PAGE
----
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Spicy encounter with Indonesian cuisine

By Mike Peters | China Daily | Updated: 2015-04-16 08:03

Spicy encounter with Indonesian cuisine

Tumpeng is an Indonesian way of presenting rice in a cone shape, surrounded by side dishes. [Photo/China Daily]

Sweet. Salty. Hot as fire. Whatever your taste, Indonesia's cuisine offers an array of flavors to explore. Mike Peters chows down for a savory buffet.

Often when a country observes a big political anniversary, the focus is heavy with speeches and deal signings and other formalities. Indonesia, a land of more than 13,000 islands and 300-plus ethnic cultures, is marking its 65th anniversary of diplomatic relations with China by feasting for several days in Beijing.

Diverse geography and centuries of sea trading have produced a world of good eating, says Indonesian chef Budiyana Ramelan, who leads a team of chefs from the Kempinski Jakarta that's cooking up the ongoing Indonesia Food Festival in China's capital. "It's not all hot spicy," he says. "In Java, much of our food is sweet. In Sumatra, it's famously hot. Other Indonesian dishes are salty, or some combination with different layers of taste.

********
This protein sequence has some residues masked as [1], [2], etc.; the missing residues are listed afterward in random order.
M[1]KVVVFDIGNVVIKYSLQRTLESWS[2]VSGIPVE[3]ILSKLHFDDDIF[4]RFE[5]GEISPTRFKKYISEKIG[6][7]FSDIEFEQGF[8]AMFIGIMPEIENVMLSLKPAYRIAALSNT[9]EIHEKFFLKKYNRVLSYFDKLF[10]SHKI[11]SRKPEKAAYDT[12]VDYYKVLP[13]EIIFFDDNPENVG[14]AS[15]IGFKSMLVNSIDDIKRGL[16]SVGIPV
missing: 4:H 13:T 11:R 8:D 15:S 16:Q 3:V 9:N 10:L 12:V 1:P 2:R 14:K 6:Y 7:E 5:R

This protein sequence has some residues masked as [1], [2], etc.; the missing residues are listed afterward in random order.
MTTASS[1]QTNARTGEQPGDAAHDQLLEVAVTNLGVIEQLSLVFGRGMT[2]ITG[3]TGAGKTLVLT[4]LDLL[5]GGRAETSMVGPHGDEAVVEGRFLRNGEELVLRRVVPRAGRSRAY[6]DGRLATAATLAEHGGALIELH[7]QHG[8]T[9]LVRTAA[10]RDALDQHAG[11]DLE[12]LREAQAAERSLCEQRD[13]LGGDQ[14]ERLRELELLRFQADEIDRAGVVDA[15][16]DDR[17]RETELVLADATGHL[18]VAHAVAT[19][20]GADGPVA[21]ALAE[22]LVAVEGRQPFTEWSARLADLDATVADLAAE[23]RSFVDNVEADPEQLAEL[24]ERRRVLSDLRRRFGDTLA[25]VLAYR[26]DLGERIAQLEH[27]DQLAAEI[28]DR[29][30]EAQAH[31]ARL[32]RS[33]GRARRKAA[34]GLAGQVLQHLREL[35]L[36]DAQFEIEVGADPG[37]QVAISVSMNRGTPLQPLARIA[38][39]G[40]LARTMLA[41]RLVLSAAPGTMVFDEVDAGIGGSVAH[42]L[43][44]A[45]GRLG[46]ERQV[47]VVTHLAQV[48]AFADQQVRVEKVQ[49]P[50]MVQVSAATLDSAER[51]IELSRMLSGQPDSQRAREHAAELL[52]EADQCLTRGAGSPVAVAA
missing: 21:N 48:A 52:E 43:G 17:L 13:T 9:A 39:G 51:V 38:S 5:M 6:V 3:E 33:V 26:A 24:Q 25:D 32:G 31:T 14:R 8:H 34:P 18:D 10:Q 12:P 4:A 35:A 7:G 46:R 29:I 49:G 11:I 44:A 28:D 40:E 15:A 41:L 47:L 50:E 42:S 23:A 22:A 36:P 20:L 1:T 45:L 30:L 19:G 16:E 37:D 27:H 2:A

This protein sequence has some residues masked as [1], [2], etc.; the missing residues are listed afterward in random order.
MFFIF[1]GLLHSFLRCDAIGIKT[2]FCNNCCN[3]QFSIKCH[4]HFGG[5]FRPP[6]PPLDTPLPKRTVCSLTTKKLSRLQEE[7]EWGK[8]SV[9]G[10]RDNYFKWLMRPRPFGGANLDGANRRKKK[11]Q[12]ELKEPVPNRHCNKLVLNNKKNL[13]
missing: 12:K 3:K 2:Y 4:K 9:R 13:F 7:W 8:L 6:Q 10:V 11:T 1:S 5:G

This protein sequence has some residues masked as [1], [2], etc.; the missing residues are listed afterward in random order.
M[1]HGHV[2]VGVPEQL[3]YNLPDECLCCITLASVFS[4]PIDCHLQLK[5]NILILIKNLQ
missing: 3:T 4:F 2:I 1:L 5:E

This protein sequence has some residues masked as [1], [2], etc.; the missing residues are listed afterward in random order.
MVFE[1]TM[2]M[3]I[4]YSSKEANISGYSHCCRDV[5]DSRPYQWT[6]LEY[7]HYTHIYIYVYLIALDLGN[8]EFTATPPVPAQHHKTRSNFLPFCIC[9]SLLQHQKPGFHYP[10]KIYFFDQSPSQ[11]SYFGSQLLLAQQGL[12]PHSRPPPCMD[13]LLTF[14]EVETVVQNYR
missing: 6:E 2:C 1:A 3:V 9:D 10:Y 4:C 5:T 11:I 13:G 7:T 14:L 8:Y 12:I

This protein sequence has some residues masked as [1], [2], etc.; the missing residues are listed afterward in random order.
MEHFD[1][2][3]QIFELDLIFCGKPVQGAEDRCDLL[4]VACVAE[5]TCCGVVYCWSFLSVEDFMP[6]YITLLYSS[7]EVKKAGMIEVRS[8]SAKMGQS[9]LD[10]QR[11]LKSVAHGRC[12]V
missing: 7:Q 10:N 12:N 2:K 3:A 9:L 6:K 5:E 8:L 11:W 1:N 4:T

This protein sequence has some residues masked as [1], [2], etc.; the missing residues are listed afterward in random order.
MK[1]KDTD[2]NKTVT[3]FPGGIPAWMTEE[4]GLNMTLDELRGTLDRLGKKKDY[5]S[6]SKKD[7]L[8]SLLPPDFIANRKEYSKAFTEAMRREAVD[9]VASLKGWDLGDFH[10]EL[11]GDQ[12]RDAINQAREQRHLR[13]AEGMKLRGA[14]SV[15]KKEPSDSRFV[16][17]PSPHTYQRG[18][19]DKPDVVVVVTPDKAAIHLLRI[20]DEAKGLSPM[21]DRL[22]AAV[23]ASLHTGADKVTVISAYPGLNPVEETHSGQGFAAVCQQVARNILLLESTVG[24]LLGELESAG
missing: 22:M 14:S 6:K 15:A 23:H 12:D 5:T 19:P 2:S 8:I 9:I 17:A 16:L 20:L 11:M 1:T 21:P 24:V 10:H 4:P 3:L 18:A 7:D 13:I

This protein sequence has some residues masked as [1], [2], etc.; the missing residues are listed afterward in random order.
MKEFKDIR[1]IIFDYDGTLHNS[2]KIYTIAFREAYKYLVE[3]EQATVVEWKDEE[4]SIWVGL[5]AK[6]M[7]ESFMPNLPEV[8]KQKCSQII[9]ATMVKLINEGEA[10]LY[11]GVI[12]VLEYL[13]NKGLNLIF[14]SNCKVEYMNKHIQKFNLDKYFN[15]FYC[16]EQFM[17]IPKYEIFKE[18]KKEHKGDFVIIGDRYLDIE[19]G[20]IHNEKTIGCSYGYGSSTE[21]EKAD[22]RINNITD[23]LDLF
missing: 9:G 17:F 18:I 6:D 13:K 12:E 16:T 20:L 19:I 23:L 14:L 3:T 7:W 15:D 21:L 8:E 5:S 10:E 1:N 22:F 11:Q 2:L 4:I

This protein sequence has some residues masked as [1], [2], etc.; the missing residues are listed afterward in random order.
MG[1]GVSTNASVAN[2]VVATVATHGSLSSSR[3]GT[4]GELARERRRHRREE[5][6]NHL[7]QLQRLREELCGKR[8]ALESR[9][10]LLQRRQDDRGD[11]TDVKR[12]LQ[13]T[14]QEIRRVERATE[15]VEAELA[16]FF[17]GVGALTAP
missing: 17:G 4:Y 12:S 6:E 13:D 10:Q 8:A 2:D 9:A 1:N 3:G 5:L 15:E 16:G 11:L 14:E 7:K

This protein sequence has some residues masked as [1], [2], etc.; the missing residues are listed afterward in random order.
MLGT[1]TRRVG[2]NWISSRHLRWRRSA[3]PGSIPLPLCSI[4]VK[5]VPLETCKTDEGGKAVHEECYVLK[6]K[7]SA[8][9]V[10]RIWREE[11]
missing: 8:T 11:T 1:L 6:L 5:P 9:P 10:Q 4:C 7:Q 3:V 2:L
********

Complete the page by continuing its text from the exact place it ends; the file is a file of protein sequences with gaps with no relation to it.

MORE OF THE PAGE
Beef rendang, for example, builds flavor from what seems like an entire spice cabinet. There is ginger, galangal, lime leaf, turmeric, cumin, cinnamon, cloves, star anise and more in what is probably the nation's most famous dish.

"It needs to simmer for seven hours," insists the man known as "Chef Budi". Then, he says, put it in the refrigerator and reheat to serve the next day. "That's the way to bring out all of the flavor."

There is no authoritative account of rendang's origins, but documents from 3 centuries ago show that haj pilgrims from Minangkabau carried rendang among the provisions for their long trip to Mecca. Rendang lasts for a long time, according to the Wonderful Indonesia cookbook produced by the country's tourism ministry, because slow braising "perfectly caramelizes" the meat.

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